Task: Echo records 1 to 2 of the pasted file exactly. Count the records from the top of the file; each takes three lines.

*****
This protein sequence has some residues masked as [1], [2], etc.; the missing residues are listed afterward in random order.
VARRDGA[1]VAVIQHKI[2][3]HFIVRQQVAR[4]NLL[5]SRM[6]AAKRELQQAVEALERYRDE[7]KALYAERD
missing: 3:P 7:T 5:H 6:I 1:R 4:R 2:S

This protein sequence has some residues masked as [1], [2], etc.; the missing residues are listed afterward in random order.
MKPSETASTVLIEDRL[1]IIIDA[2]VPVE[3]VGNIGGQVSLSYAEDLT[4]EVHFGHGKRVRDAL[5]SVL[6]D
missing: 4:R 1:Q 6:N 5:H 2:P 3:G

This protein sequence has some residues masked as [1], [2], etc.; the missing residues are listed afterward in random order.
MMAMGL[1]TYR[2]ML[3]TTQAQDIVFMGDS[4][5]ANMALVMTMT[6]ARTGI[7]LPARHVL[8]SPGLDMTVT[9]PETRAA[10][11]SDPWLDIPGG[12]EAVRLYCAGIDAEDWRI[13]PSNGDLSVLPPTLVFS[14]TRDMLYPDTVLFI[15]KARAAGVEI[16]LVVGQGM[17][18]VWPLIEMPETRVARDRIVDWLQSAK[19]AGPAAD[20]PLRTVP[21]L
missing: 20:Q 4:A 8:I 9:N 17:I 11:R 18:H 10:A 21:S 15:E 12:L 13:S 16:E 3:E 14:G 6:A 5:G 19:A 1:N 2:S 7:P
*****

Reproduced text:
This protein sequence has some residues masked as [1], [2], etc.; the missing residues are listed afterward in random order.
VARRDGA[1]VAVIQHKI[2][3]HFIVRQQVAR[4]NLL[5]SRM[6]AAKRELQQAVEALERYRDE[7]KALYAERD
missing: 3:P 7:T 5:H 6:I 1:R 4:R 2:S

This protein sequence has some residues masked as [1], [2], etc.; the missing residues are listed afterward in random order.
MKPSETASTVLIEDRL[1]IIIDA[2]VPVE[3]VGNIGGQVSLSYAEDLT[4]EVHFGHGKRVRDAL[5]SVL[6]D
missing: 4:R 1:Q 6:N 5:H 2:P 3:G